Robert Lowell


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Lowell, Robert

(Robert Traill Spence Lowell 4th), 1917–77, American poet and translator, widely considered the preeminent American poet of the mid-20th cent., b. Boston, grad. Kenyon College (B.A., 1940). A grandnephew of James Russell LowellLowell, James Russell,
1819–91, American poet, critic, and editor, b. Cambridge, Mass. He was influential in revitalizing the intellectual life of New England in the mid-19th cent. Educated at Harvard (B.A., 1838; LL.B., 1840), he abandoned law for literature.
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, in 1940 he converted to Roman Catholicism and married the writer Jean StaffordStafford, Jean,
1915–79, American writer, b. Covina, Calif., grad. Univ. of Colorado, 1936. Her literary reputation rests primarily on her exquisitely wrought short stories.
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. During World War II he served a jail sentence as a conscientious objector. He taught at Boston Univ. and at Harvard. His second wife (1949–72) was the novelist and critic Elizabeth HardwickHardwick, Elizabeth,
1916–2007, American literary critic, novelist, and short-story writer, b. Lexington, Ky.; grad Univ. of Kentucky (B.A., 1938; M.A., 1939). She moved (1939) to New York City, where she studied at Columbia and soon became a member of a circle of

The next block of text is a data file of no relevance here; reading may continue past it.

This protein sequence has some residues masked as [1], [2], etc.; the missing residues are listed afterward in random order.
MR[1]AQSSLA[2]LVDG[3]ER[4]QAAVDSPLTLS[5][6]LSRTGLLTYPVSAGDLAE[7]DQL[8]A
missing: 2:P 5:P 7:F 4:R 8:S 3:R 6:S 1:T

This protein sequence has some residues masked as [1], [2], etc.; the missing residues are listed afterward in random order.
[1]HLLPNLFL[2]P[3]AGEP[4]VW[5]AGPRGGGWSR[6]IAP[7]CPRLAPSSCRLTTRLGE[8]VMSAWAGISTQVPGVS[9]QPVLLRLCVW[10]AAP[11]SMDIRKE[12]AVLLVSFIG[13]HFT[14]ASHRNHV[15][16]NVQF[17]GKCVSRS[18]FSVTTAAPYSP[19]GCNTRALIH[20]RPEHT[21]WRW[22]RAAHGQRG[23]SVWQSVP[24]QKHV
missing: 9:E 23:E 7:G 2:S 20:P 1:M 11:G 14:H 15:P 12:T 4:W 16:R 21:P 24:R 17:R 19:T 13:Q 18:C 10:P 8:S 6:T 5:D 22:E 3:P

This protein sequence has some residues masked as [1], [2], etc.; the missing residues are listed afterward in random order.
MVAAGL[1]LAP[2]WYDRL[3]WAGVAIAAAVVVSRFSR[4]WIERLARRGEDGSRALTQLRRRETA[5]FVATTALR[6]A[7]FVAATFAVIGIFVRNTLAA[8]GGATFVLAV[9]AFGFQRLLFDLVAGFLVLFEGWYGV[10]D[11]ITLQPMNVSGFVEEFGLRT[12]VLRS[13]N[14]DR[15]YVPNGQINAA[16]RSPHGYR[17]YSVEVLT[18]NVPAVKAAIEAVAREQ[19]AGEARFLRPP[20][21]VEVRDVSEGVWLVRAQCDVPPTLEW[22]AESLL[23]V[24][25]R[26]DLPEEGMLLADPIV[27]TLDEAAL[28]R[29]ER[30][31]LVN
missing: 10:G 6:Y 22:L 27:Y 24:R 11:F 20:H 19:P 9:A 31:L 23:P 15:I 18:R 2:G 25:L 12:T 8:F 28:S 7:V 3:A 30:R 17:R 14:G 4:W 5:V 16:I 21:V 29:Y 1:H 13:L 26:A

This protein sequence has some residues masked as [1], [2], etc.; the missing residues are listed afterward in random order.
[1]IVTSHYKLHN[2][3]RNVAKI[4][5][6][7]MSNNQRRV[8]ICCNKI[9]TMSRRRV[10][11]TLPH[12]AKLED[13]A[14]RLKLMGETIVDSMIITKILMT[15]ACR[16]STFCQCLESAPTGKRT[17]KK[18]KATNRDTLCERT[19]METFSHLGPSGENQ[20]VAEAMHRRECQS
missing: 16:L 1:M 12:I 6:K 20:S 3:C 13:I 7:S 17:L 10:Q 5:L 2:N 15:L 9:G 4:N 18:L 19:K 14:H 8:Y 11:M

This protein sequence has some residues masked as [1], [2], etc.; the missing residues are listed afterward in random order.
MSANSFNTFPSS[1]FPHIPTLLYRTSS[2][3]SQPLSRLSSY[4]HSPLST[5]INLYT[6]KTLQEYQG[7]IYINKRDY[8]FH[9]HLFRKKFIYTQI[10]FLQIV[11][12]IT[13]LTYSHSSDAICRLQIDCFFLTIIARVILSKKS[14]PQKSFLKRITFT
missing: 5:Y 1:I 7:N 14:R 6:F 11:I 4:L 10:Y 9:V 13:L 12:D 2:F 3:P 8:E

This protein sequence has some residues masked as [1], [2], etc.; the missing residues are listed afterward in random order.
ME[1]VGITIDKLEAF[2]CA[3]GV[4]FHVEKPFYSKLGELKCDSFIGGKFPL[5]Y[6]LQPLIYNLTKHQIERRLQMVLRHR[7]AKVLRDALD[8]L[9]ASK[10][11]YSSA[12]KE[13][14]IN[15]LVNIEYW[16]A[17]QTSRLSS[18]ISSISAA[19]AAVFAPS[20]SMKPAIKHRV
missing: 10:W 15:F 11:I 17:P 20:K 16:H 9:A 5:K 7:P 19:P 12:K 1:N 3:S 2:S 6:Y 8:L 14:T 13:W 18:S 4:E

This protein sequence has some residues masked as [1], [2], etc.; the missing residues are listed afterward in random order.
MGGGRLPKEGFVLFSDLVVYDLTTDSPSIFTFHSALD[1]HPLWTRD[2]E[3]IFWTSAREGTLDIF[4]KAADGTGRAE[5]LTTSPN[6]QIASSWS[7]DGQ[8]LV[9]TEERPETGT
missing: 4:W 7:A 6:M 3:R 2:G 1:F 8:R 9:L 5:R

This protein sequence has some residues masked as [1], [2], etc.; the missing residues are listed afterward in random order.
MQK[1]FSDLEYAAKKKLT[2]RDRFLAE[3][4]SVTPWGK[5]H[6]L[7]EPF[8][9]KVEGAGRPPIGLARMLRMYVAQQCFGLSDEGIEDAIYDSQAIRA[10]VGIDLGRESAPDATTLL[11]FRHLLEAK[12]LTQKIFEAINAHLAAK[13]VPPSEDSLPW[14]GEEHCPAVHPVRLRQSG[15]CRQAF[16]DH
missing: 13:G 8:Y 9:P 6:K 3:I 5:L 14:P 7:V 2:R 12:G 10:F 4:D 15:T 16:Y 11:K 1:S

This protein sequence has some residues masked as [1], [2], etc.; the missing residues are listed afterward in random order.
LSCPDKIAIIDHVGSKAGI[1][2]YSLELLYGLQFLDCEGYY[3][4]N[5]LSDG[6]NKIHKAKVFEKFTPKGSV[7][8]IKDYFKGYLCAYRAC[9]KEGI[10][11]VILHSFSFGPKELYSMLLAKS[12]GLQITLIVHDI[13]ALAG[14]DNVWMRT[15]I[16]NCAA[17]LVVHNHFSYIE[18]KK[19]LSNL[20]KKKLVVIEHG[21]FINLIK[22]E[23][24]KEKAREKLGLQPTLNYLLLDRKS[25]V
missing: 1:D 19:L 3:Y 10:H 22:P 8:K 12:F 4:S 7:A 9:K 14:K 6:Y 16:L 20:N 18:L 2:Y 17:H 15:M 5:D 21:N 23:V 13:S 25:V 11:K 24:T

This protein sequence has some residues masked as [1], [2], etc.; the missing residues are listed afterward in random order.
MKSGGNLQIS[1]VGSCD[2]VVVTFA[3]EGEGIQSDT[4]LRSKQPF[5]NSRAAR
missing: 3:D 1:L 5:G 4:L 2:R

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.

Lowell's poetry is individualistic and intense, rich in symbolism and marked by great technical skill. His later work indicates a philosophic acceptance of life and the world. His Life Studies (1959) is a frank and highly autobiographical volume in verse and prose, one of the first and most influential works of what is widely called "confessional" poetry. Lowell often used his life as raw material for his verse, writing, for instance, of his family, his relationships with his wives, and his frequent bouts of depression and madness, the results of a severe bipolar disorder. Among his other poetry collections are Lord Weary's Castle (1946; Pulitzer Prize), For the Union Dead (1964), Near the Ocean (1967), Notebook: Nineteen Sixty-Seven to Nineteen Sixty-Eight (1969), The Dolphin (1973; Pulitzer Prize), Day by Day (1977), and Last Poems (1977). His translations include Racine's Phèdre (1969), Aeschylus' Prometheus Bound (1969), and miscellaneous European verse, collected as Imitations (1961). His dramatic adaptation of Melville's story "Benito Cereno" is part of Lowell's trilogy of plays, The Old Glory (1968).

Bibliography

See his collected poems ed. by F. Bidart and D. Gewanter (2003) and collected prose ed. by R. Giroux (1987); Robert Lowell: Interviews and Memoirs (1988), ed. by J. Meyers; his letters ed. by S. Hamilton (2005) and his correspondence with Elizabeth BishopBishop, Elizabeth,
1911–79, American poet, b. Worcester, Mass., grad. Vassar, 1934. During the 1950s and 60s she lived in Brazil, eventually returning to her native New England, where she taught at Harvard (1970–77).